Earlier in April, Mozilla released patches for exploited security flaws in Firefox. Two versions of the web browser, Firefox 74.0 and Firefox ESR 68.6.0, are affected by the vulnerabilities. Mozilla ranks these flaws as critical and the patches should be deployed as soon as possible.
The latest version of Google Chrome, browser version 80.0.3987.162, was also released in early April. A total of eight security flaws were fixed in the update. Among these, the Center for Internet Security reports, is a critical flaw that could lead to arbitrary code execution within the context of the browser. Depending on the application’s privileges, a successful exploit could allow attackers to view, change or delete data.
April is going to be a busy month for IT staff, there’s little doubt about that. In addition to a slew of security updates to deploy, there are many new challenges organizations may be facing today -- including the challenge of keeping their systems secure in the wake of a critical event. Many organizations have made a sudden shift to remote work, which means the number of remote endpoints IT staffers are patching has probably gone up exponentially. VPN has long been the go-to for managing remote devices and connecting them to corporate infrastructure. If your VPN’s bandwidth can’t handle an influx of traffic, employees may not be able to connect to it all. This means their devices may go unpatched for days or weeks until they decide to try connecting again.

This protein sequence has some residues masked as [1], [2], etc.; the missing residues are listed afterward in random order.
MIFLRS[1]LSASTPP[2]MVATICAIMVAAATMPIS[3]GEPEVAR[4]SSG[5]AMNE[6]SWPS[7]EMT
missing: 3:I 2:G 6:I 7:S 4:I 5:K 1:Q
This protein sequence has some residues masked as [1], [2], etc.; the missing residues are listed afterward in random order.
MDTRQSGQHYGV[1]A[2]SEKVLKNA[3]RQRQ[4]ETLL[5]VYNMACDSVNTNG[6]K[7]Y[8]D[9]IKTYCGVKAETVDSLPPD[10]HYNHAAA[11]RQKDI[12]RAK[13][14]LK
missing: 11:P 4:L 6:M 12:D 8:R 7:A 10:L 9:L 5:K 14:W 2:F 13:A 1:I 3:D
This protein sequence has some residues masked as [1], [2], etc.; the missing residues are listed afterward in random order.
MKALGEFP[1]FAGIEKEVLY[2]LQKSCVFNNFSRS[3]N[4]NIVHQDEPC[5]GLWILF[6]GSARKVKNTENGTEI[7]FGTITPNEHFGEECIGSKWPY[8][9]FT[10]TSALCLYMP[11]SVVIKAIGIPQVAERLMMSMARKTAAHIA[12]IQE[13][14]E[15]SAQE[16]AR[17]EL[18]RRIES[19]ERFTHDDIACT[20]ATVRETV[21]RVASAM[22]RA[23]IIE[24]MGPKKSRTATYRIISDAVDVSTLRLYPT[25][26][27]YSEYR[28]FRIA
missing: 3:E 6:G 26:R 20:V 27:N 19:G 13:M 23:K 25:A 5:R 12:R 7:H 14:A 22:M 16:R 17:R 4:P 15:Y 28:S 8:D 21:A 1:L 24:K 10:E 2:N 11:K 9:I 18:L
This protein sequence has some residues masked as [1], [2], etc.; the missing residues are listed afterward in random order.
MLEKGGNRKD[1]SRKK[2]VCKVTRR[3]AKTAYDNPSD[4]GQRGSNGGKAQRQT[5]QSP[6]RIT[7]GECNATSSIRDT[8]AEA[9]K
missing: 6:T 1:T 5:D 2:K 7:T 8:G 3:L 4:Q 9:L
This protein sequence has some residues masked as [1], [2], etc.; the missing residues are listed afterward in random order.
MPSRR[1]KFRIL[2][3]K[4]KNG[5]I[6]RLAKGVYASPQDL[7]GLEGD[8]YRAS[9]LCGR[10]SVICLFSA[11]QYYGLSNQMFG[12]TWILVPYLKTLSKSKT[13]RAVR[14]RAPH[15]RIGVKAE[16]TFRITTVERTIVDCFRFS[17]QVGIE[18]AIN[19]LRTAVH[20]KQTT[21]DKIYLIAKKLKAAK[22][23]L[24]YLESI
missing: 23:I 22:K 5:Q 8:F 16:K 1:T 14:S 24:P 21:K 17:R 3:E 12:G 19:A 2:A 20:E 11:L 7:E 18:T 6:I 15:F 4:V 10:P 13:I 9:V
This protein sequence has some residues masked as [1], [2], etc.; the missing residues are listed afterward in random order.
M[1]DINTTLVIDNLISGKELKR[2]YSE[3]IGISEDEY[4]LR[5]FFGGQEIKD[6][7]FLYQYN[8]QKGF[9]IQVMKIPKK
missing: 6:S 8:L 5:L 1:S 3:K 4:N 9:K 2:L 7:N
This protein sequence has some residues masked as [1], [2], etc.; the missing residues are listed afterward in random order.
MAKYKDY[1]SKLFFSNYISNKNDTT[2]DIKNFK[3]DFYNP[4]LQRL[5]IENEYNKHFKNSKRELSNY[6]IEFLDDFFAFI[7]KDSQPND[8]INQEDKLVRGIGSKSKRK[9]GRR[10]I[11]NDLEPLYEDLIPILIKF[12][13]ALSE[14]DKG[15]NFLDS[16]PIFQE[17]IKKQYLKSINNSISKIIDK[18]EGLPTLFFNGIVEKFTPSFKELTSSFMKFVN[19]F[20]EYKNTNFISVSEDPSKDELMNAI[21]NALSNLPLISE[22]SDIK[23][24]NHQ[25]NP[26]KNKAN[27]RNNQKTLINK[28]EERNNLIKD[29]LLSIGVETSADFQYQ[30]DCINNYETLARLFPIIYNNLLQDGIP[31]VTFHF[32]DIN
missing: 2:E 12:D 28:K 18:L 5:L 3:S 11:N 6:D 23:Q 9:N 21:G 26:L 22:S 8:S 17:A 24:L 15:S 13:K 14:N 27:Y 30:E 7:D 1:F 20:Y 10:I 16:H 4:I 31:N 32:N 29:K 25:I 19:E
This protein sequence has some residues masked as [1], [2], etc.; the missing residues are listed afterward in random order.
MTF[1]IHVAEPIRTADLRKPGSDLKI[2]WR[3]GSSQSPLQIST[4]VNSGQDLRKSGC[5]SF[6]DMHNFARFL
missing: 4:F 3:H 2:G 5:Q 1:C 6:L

Cloud-based patching platforms can streamline the patching process and reduce the time it takes to deploy patches across all devices -- no matter where they’re located. Attackers can weaponize a new critical vulnerability in as little as seven days -- and zero-day vulnerabilities have already been weaponized at the time of disclosure. Patching sooner rather than later is essential for organizations looking to end vulnerabilities today, before attackers sink their hooks in.
About Automox Automated Patch Management
Facing growing threats and a rapidly expanding attack surface, understaffed and alert-fatigued organizations need more efficient ways to eliminate their exposure to vulnerabilities. Automox is a modern cyber hygiene platform that closes the aperture of attack by more than 80% with just half the effort of traditional solutions.
Cloud-native and globally available, Automox enforces OS & third-party patch management, security configurations, and custom scripting across Windows, macOS, and Linux from a single intuitive console. IT and SecOps can quickly gain control and share visibility of on-prem, remote and virtual endpoints without the need to deploy costly infrastructure.
Experience modern, cloud-native patch management today with a 15-day free trial of Automox and start recapturing more than half the time you're currently spending on managing your attack surface. Automox dramatically reduces corporate risk while raising operational efficiency to deliver best-in-class security outcomes, faster and with fewer resources.